ALBANY -- The city last week continued a cleanup of campsites at the Albany Bulb, one week after a settlement was reached with a group of residents at the homeless encampment who had sued over plans to remove them from the property.
By last week, 25 of the 28 people who agreed to the settlement had received their payment of $3,000 in relocation fees, according to City Clerk Nicole Almaguer. She said 27 of the 28 had left the Bulb, and the last one was expected to move out shortly.
Thirty people were eligible to take the settlement, either as part of the lawsuit or because they had requested accommodations with the city under the Americans with Disabilities Act.
Amber Whitson and Phillip Lewis were the only two eligible for the settlement who declined to sign on. Whitson has been a de facto spokeswoman for the campers, speaking at several City Council and Planning and Zoning Commission meetings.
Katherine Cody was not eligible for the settlement despite being one of the plaintiffs in the lawsuit. She was arrested at the Bulb for drug possession shortly before the settlement agreement was reached.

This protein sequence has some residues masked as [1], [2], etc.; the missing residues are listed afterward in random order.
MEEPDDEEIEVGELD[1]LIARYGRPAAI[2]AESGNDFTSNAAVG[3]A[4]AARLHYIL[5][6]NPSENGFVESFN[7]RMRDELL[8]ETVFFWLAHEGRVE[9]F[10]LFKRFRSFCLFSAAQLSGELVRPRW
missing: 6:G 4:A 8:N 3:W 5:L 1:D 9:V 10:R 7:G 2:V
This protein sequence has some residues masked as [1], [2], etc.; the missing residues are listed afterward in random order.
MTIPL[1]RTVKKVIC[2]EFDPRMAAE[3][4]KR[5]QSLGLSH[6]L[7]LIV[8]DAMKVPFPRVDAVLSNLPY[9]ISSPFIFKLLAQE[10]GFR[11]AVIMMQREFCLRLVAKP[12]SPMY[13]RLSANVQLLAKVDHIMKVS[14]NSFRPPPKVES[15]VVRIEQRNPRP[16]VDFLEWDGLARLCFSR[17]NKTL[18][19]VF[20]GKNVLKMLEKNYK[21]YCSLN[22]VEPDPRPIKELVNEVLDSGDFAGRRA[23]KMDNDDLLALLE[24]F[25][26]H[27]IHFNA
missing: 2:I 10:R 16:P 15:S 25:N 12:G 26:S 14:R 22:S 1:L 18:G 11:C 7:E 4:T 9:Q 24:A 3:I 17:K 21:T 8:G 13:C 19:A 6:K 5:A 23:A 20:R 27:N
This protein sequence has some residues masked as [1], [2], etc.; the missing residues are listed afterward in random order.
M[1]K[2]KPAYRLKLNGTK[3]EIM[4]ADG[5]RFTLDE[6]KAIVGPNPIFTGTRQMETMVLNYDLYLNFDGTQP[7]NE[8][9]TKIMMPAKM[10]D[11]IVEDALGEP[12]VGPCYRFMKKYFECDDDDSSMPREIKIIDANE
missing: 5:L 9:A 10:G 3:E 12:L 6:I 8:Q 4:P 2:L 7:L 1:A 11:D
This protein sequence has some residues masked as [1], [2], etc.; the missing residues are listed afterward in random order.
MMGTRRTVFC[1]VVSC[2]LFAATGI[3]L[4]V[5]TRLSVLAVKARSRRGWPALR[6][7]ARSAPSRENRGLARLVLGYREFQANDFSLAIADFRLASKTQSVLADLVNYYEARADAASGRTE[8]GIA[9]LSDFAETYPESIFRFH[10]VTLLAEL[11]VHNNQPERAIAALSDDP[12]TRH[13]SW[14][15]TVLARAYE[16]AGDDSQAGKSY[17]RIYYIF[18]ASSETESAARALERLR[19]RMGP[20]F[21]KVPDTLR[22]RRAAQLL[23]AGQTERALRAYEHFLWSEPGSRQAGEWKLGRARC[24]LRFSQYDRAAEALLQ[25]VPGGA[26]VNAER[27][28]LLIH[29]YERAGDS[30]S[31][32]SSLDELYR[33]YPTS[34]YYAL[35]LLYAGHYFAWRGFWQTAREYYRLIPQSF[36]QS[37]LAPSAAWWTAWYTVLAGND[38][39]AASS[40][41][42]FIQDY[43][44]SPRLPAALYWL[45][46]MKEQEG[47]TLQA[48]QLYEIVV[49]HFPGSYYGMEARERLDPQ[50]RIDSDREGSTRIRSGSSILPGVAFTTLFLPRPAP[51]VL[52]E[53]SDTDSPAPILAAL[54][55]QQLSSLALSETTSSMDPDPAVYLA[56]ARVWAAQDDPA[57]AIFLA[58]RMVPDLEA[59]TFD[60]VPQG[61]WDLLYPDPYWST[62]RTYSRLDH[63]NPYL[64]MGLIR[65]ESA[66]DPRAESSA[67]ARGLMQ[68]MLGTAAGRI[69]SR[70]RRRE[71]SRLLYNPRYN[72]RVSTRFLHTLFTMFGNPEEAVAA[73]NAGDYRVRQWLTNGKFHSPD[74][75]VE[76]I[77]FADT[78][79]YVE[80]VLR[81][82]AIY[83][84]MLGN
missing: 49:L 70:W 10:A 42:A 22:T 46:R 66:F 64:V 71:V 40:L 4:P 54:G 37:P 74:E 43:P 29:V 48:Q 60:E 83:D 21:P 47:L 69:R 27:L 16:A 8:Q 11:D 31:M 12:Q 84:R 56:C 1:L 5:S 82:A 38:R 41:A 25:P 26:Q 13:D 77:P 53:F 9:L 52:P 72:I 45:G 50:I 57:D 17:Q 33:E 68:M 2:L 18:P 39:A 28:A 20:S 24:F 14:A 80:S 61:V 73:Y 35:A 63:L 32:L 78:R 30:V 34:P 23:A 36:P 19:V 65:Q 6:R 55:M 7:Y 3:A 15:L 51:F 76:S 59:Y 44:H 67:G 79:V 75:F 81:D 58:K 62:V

In return for accepting the payment, the campers agree to stay off the Bulb, even during daylight hours, for one year. They also agreed to stay off the Neck, the Albany Hill area and city-owned property on Pierce Street.
The city also promised to work with the Alameda County Superior Court to dismiss any curfew or camping violations filed against those who agreed to the settlement.
It's unknown how many people remain on the property. Whitson last week told KQED that 36 people were still living on the Bulb at the time of the settlement and that eight would remain.
Last year, the city estimated that 60 people were living on the property. Thirteen of those have found housing through a city-funded program facilitated by local nonprofit organizations.
The city has been working for the past year to remove the homeless population from the Bulb so the land can be turned over to the East Bay Regional Park District as part of the Sylvia McLaughlin Eastshore State Park.
The park district will not accept the land as long as people are living on the Bulb.
Encampments on the Bulb date back decades, as the property was once a waterfront dump.
The city cleared the property of people in 1999, but the camps soon returned. Some campers created art out of the various items found on the Bulb. A documentary, "Bum's Paradise," was released in 2003, focusing on the lives of the campers evicted in 1999 but also emphasizing the art they created.
Once the homeless camps are completely removed, it's expected that the city and the park district will negotiate a deal on the transfer of the land.